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corollary

[kawr-uh-ler-ee, kor-; especially British, kuh-rol-uh-ree] /ˈkɔr əˌlɛr i, ˈkɒr-; especially British, kəˈrɒl ə ri/
noun, plural corollaries.
1.
Mathematics. a proposition that is incidentally proved in proving another proposition.
2.
an immediate consequence or easily drawn conclusion.
3.
a natural consequence or result.
Origin
1325-1375
1325-75; Middle English < Late Latin corollārium corollary, in Latin: money paid for a garland, a gift, gratuity. See corolla, -ary
Dictionary.com Unabridged
Based on the Random House Dictionary, © Random House, Inc. 2014.
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Examples from the web for corollary
  • The corollary is that people want to be in control of how far those lines are blurred.
  • His derelict environments are a visual corollary to his characters' disturbing dialogue.
  • If profligacy has been their social imperative, its moral corollary is unflinching tolerance.
  • Yet there's a strange corollary to this idea: namely, a parenthesizing of the role played by movies in the work of movie critics.
  • What's good about the number-of-years corollary is that it gives you time to make yourself a more attractive candidate.
  • Enthusiasm for new ideas had a corollary-the denigration of past idols.
  • While the proof will come as little surprise, it does have an interesting corollary.
  • As a corollary he says that meetings should never end without an agreement on what next step each participant is expected to take.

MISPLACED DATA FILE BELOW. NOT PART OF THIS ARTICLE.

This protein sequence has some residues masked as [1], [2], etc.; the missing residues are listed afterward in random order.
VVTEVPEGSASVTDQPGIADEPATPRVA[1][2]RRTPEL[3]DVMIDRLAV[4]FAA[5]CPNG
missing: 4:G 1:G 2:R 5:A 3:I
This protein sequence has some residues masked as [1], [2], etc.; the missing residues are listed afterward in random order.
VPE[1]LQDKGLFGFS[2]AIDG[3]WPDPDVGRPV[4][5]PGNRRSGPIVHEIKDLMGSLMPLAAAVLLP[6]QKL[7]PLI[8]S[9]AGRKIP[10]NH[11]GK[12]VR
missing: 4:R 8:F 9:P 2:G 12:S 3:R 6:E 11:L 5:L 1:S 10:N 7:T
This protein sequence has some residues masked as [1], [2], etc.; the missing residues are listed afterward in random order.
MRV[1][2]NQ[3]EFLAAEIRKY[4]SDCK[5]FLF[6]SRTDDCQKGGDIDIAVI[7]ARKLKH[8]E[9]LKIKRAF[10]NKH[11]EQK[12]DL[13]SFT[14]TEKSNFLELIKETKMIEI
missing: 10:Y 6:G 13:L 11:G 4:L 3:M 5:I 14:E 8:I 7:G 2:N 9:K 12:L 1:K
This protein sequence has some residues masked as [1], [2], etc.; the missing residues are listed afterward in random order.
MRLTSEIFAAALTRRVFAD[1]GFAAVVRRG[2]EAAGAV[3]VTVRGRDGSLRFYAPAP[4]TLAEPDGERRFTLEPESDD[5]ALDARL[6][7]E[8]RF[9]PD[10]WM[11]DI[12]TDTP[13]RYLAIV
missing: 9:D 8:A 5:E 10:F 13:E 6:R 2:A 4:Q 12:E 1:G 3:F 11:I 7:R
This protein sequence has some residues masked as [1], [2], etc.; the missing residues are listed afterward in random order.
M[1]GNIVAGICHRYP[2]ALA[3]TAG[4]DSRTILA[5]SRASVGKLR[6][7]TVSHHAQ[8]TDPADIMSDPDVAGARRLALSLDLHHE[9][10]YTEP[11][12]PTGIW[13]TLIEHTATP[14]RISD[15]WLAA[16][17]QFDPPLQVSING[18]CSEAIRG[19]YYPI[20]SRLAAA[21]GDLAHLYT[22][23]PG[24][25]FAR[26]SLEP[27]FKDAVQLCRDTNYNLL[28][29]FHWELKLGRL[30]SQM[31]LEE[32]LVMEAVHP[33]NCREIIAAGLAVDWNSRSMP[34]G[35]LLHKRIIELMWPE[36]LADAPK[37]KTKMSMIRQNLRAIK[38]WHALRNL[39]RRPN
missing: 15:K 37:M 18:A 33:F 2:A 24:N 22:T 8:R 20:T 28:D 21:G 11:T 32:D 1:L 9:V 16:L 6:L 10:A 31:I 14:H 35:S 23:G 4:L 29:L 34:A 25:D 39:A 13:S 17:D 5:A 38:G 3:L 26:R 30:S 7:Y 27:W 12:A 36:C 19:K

• So here's a corollary to the conspicuous consumption theory.
  • corollary outlook: whatever hurts my enemy is good for me, even if it hurts me too.
British Dictionary definitions for corollary

corollary

/kəˈrɒlərɪ/
noun (pl) -laries
1.
a proposition that follows directly from the proof of another proposition
2.
an obvious deduction
3.
a natural consequence or result
adjective
4.
consequent or resultant
Word Origin
C14: from Latin corollārium money paid for a garland, from Latin corolla garland, from corōnacrown
Collins English Dictionary - Complete & Unabridged 2012 Digital Edition
© William Collins Sons & Co. Ltd. 1979, 1986 © HarperCollins
Publishers 1998, 2000, 2003, 2005, 2006, 2007, 2009, 2012
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Word Origin and History for corollary
n.

late 14c., from Late Latin corollarium "a deduction, consequence," from Latin corollarium, originally "money paid for a garland," hence "gift, gratuity, something extra;" and in logic, "a proposition proved from another that has been proved." From corolla "small garland," diminutive of corona "crown" (see crown (n.)).

Online Etymology Dictionary, © 2010 Douglas Harper
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corollary in Science
corollary
  (kôr'ə-lěr'ē)   
A statement that follows with little or no proof required from an already proven statement. For example, it is a theorem in geometry that the angles opposite two congruent sides of a triangle are also congruent. A corollary to that statement is that an equilateral triangle is also equiangular.
The American Heritage® Science Dictionary
Copyright © 2002. Published by Houghton Mifflin. All rights reserved.
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